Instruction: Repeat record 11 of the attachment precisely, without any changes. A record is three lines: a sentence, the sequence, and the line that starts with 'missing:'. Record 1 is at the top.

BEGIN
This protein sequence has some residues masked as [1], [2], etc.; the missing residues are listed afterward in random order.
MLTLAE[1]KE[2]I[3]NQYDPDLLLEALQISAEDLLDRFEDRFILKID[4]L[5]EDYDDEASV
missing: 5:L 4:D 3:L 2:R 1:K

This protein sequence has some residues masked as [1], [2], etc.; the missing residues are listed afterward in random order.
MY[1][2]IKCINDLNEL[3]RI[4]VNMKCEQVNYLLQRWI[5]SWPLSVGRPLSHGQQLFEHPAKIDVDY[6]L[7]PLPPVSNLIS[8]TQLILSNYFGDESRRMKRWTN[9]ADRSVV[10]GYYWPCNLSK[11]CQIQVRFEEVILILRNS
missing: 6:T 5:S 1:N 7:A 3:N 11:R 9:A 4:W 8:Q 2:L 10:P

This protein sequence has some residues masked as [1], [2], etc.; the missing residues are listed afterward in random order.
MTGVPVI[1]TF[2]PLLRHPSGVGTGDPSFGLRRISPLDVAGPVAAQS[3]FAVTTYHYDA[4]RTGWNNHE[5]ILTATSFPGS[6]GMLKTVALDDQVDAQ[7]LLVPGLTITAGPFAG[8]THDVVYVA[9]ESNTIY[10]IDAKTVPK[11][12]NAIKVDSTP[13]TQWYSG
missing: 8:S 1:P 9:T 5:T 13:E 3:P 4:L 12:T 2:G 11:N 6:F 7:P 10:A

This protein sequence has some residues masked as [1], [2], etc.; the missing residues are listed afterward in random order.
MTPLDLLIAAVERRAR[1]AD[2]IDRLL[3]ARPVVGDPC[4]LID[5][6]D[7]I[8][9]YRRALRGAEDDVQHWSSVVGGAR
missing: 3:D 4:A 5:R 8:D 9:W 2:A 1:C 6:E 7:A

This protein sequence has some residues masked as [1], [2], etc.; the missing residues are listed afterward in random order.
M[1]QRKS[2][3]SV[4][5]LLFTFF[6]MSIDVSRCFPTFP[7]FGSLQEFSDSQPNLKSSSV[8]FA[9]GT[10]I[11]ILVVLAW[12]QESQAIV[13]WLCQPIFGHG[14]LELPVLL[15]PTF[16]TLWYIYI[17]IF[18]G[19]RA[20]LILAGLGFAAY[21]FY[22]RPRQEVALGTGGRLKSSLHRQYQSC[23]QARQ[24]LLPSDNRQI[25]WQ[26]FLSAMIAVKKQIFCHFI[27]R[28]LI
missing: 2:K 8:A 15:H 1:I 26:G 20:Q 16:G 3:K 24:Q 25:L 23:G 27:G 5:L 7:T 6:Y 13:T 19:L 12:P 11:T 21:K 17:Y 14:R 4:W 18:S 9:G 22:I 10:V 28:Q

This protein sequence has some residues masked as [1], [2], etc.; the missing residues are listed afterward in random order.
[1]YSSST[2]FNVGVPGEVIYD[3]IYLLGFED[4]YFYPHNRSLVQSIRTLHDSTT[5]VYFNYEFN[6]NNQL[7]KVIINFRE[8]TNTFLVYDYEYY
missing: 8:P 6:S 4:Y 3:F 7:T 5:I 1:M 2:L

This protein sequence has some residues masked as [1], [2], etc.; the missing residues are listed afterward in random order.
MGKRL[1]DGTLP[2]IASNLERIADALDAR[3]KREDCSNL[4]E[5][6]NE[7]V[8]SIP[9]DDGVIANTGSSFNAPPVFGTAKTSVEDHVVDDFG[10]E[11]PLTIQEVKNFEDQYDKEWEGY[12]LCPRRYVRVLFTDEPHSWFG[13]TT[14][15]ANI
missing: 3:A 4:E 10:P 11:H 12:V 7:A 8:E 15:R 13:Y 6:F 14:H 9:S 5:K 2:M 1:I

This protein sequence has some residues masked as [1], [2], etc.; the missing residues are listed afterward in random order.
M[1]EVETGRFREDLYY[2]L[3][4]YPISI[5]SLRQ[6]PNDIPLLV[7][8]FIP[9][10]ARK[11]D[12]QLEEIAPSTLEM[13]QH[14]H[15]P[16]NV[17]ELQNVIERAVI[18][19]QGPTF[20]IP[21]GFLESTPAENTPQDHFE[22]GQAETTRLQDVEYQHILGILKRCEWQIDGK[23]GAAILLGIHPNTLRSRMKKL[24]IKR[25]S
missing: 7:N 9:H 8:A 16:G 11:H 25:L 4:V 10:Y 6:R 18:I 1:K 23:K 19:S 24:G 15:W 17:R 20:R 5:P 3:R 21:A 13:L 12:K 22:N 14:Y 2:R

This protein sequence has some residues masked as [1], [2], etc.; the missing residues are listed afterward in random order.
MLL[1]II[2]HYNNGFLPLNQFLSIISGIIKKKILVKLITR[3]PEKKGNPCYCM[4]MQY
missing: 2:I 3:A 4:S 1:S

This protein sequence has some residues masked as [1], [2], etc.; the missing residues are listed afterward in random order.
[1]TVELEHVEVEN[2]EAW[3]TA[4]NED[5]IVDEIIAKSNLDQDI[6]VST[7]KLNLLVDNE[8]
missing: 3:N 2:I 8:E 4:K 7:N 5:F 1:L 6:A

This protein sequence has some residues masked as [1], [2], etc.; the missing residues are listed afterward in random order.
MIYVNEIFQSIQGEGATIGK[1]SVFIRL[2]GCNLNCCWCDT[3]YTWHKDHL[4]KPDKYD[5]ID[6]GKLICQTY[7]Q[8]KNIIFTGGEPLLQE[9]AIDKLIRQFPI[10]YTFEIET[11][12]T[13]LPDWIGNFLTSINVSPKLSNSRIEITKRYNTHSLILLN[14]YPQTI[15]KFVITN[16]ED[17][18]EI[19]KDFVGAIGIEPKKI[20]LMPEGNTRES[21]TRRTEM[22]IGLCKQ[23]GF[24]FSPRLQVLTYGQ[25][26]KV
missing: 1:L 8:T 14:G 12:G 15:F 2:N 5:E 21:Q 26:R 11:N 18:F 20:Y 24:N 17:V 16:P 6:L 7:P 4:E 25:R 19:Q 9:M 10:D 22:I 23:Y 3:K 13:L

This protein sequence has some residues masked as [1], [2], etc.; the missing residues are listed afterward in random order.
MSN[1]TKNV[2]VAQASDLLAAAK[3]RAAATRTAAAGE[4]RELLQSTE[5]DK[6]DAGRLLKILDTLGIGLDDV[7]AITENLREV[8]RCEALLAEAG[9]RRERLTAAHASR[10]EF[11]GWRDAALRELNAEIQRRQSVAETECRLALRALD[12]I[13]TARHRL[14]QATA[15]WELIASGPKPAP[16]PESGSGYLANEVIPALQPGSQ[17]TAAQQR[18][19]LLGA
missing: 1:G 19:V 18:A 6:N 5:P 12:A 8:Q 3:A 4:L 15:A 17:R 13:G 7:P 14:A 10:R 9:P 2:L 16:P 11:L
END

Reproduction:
This protein sequence has some residues masked as [1], [2], etc.; the missing residues are listed afterward in random order.
MIYVNEIFQSIQGEGATIGK[1]SVFIRL[2]GCNLNCCWCDT[3]YTWHKDHL[4]KPDKYD[5]ID[6]GKLICQTY[7]Q[8]KNIIFTGGEPLLQE[9]AIDKLIRQFPI[10]YTFEIET[11][12]T[13]LPDWIGNFLTSINVSPKLSNSRIEITKRYNTHSLILLN[14]YPQTI[15]KFVITN[16]ED[17][18]EI[19]KDFVGAIGIEPKKI[20]LMPEGNTRES[21]TRRTEM[22]IGLCKQ[23]GF[24]FSPRLQVLTYGQ[25][26]KV
missing: 1:L 8:T 14:G 12:G 15:F 2:N 5:E 21:Q 26:R 11:N 18:F 20:Y 24:N 17:V 16:P 6:L 7:P 4:E 25:R 19:Q 9:M 10:D 22:I 23:Y 3:K 13:L